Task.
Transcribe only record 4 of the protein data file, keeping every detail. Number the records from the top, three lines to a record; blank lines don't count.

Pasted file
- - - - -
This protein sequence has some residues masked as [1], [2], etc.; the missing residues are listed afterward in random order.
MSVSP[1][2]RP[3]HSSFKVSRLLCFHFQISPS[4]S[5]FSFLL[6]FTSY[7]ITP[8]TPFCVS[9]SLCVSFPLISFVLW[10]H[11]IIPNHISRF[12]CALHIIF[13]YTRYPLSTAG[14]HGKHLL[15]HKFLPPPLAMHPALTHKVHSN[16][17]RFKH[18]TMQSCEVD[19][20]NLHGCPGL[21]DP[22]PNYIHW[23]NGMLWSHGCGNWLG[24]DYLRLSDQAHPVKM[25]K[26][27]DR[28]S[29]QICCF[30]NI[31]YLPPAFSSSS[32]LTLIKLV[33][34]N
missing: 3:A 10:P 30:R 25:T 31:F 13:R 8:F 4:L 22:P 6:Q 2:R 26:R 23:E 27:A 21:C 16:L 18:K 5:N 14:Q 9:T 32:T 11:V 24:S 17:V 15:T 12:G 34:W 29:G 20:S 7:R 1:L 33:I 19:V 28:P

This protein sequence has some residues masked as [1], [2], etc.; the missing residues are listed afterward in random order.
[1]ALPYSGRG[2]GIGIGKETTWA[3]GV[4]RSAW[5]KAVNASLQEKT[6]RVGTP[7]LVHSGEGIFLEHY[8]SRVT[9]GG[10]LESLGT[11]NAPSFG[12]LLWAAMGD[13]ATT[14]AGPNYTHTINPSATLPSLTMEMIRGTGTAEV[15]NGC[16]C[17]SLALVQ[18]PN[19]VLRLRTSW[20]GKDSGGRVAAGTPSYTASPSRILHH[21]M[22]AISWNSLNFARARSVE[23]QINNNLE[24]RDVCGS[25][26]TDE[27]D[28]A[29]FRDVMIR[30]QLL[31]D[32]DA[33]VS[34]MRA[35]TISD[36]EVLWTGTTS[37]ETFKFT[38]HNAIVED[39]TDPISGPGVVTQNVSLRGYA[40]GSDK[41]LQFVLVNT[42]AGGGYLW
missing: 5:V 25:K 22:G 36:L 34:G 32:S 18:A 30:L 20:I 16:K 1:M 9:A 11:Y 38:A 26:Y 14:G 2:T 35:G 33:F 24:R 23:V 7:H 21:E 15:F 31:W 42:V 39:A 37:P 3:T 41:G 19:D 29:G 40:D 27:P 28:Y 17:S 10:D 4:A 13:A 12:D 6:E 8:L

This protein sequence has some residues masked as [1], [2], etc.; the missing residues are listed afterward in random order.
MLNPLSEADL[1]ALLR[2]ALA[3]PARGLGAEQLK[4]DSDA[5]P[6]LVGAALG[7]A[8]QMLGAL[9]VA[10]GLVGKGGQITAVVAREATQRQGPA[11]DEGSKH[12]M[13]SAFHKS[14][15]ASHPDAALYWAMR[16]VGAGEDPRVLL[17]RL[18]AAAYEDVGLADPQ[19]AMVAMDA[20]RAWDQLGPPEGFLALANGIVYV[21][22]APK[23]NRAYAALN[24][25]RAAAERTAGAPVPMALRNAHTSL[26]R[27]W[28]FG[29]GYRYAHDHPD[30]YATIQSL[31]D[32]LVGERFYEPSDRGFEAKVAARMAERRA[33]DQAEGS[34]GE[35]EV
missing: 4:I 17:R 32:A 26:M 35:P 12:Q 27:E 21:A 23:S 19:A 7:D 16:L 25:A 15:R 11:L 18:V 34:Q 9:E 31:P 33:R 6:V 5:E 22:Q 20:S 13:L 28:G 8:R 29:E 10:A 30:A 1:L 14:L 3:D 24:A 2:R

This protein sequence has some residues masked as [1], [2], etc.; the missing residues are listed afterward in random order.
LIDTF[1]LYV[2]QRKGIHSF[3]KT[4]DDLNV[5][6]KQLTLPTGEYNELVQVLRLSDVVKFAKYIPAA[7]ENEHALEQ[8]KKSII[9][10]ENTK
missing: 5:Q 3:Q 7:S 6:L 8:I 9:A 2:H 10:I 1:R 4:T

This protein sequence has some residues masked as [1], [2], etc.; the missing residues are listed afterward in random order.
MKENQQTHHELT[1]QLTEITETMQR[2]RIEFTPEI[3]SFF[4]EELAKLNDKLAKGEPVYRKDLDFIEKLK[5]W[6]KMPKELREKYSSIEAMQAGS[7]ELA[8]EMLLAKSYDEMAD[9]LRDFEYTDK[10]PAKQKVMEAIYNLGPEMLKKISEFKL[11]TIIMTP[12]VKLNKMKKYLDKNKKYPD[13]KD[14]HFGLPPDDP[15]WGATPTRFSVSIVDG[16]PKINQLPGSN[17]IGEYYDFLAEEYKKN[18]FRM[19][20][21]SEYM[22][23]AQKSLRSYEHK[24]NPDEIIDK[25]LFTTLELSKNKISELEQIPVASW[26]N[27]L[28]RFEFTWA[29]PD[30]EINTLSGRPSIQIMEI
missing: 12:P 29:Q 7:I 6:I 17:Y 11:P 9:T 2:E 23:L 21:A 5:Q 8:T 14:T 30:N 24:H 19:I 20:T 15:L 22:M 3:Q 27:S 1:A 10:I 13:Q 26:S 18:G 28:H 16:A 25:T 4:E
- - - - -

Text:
This protein sequence has some residues masked as [1], [2], etc.; the missing residues are listed afterward in random order.
LIDTF[1]LYV[2]QRKGIHSF[3]KT[4]DDLNV[5][6]KQLTLPTGEYNELVQVLRLSDVVKFAKYIPAA[7]ENEHALEQ[8]KKSII[9][10]ENTK
missing: 5:Q 3:Q 7:S 6:L 8:I 9:A 2:H 10:I 1:R 4:T